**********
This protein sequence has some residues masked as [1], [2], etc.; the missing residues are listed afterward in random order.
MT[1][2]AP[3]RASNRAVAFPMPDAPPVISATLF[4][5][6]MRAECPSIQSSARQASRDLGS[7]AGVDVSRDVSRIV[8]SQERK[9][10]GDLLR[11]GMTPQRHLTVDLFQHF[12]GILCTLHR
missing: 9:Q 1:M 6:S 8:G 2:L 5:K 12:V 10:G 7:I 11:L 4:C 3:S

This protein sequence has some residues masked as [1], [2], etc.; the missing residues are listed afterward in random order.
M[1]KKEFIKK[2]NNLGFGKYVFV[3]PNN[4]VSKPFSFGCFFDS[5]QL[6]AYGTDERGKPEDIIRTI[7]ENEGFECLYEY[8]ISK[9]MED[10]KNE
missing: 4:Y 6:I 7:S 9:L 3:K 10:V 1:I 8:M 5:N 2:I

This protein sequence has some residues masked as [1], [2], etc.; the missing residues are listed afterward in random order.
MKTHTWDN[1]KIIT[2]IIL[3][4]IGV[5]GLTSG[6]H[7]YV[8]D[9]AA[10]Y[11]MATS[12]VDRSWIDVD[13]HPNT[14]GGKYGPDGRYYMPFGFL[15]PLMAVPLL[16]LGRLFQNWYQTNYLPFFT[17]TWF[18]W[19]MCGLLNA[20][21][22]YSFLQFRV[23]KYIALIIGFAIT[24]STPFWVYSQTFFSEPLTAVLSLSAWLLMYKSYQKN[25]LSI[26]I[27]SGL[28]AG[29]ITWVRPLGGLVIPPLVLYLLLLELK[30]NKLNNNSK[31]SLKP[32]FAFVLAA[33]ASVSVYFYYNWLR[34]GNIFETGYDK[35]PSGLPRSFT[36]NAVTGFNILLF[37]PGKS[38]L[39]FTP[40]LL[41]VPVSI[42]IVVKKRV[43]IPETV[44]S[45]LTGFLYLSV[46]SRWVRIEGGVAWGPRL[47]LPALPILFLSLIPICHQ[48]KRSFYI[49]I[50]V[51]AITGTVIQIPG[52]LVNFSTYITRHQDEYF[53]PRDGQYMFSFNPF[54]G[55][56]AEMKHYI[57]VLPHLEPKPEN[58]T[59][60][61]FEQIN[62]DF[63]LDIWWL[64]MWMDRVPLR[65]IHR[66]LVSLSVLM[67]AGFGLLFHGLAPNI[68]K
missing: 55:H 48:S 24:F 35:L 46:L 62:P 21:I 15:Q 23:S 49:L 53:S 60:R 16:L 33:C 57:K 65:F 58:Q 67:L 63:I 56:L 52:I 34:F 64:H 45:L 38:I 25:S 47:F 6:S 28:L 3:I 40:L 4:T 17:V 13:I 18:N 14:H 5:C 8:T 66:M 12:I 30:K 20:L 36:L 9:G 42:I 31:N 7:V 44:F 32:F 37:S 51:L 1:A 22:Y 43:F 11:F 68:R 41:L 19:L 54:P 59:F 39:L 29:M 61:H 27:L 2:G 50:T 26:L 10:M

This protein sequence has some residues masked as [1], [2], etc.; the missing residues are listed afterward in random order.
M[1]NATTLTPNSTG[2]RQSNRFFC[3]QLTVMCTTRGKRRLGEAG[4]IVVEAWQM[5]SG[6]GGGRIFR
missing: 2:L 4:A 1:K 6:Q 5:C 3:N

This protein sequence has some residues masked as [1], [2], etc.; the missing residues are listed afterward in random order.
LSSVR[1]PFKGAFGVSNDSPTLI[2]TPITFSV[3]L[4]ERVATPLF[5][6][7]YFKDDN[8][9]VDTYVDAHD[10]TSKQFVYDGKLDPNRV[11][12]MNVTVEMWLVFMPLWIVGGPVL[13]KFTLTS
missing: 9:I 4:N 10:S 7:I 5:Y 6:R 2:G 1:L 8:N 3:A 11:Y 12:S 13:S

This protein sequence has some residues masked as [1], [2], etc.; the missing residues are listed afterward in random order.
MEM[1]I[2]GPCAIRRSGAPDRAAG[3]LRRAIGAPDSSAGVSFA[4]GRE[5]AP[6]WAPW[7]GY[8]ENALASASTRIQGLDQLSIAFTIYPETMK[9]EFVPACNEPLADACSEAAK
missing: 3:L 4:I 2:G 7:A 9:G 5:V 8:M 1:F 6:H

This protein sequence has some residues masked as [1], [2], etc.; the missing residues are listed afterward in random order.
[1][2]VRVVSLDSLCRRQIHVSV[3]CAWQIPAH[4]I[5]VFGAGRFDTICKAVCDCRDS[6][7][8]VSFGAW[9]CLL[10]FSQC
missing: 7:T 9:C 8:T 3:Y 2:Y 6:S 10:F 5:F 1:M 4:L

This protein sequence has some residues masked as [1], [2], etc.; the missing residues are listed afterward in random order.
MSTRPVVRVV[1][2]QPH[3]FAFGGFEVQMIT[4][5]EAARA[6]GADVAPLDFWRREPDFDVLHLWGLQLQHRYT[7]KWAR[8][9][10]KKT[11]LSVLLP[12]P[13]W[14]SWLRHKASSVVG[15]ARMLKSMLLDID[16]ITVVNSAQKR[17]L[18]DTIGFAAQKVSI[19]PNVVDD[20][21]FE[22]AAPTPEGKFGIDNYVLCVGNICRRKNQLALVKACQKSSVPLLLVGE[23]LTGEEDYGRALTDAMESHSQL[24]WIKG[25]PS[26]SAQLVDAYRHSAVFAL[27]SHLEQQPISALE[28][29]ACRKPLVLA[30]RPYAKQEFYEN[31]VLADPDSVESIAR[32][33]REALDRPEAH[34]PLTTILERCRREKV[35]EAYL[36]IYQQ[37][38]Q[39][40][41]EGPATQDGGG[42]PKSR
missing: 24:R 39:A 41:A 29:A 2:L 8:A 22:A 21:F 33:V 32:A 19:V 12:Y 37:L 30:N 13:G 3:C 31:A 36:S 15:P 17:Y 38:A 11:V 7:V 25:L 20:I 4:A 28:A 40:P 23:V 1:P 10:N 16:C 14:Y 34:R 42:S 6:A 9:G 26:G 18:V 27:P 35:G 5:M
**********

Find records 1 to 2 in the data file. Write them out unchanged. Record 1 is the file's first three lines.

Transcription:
This protein sequence has some residues masked as [1], [2], etc.; the missing residues are listed afterward in random order.
MT[1][2]AP[3]RASNRAVAFPMPDAPPVISATLF[4][5][6]MRAECPSIQSSARQASRDLGS[7]AGVDVSRDVSRIV[8]SQERK[9][10]GDLLR[11]GMTPQRHLTVDLFQHF[12]GILCTLHR
missing: 9:Q 1:M 6:S 8:G 2:L 5:K 12:V 10:G 7:I 11:L 4:C 3:S

This protein sequence has some residues masked as [1], [2], etc.; the missing residues are listed afterward in random order.
M[1]KKEFIKK[2]NNLGFGKYVFV[3]PNN[4]VSKPFSFGCFFDS[5]QL[6]AYGTDERGKPEDIIRTI[7]ENEGFECLYEY[8]ISK[9]MED[10]KNE
missing: 4:Y 6:I 7:S 9:L 3:K 10:V 1:I 8:M 5:N 2:I